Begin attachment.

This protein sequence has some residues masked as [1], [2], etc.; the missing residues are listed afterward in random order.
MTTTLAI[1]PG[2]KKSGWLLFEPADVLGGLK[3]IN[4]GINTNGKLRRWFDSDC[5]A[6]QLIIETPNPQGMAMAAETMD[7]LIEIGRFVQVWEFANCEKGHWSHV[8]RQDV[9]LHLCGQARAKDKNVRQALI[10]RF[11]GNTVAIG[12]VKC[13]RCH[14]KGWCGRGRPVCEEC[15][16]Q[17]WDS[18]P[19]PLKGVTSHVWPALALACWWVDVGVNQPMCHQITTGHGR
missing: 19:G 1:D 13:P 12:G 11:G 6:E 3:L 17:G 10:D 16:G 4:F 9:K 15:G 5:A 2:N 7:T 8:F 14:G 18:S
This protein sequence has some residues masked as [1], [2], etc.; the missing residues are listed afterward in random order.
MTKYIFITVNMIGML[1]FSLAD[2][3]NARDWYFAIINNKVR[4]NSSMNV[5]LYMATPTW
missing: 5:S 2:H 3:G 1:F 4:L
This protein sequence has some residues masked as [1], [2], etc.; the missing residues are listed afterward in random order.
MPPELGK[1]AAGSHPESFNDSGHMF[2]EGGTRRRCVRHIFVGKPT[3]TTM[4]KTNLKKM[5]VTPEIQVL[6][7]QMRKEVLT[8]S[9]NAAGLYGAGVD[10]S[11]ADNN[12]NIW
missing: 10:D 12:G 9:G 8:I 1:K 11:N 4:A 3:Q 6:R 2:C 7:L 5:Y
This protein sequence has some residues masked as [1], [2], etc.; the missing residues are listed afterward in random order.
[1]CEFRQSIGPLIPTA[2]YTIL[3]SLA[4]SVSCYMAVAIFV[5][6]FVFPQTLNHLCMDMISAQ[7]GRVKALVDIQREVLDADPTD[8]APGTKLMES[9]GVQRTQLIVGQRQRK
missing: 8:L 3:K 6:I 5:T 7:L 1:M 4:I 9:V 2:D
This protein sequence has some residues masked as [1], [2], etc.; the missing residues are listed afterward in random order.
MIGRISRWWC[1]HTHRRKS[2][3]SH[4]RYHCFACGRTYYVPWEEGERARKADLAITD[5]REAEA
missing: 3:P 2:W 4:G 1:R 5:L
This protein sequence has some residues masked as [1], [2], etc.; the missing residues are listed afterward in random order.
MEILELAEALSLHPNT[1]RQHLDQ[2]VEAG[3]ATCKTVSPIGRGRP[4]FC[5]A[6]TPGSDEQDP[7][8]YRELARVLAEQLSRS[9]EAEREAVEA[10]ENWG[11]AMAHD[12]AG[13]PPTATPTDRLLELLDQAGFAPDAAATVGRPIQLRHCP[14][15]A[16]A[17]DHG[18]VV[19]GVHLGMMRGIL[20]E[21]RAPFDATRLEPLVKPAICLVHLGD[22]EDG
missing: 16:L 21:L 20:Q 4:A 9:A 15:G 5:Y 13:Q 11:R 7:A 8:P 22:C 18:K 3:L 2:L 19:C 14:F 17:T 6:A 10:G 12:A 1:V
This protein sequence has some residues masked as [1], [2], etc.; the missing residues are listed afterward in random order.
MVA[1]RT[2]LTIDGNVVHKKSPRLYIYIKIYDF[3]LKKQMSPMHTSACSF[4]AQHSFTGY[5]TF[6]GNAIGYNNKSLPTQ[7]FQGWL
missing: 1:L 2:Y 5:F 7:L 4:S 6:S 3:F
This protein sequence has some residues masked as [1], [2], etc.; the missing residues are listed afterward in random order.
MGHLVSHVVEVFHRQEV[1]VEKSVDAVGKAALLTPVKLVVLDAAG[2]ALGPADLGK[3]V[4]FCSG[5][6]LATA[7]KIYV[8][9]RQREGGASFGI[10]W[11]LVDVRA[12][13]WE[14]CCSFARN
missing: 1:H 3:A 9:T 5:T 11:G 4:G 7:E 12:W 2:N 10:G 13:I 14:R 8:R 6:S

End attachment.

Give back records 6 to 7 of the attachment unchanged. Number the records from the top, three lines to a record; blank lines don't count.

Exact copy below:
This protein sequence has some residues masked as [1], [2], etc.; the missing residues are listed afterward in random order.
MEILELAEALSLHPNT[1]RQHLDQ[2]VEAG[3]ATCKTVSPIGRGRP[4]FC[5]A[6]TPGSDEQDP[7][8]YRELARVLAEQLSRS[9]EAEREAVEA[10]ENWG[11]AMAHD[12]AG[13]PPTATPTDRLLELLDQAGFAPDAAATVGRPIQLRHCP[14][15]A[16]A[17]DHG[18]VV[19]GVHLGMMRGIL[20]E[21]RAPFDATRLEPLVKPAICLVHLGD[22]EDG
missing: 16:L 21:L 20:Q 4:A 9:A 15:G 5:Y 13:Q 11:R 7:A 8:P 22:C 18:K 3:L 2:L 19:C 14:F 17:T 6:A 10:G 12:A 1:V
This protein sequence has some residues masked as [1], [2], etc.; the missing residues are listed afterward in random order.
MVA[1]RT[2]LTIDGNVVHKKSPRLYIYIKIYDF[3]LKKQMSPMHTSACSF[4]AQHSFTGY[5]TF[6]GNAIGYNNKSLPTQ[7]FQGWL
missing: 1:L 2:Y 5:F 7:L 4:S 6:S 3:F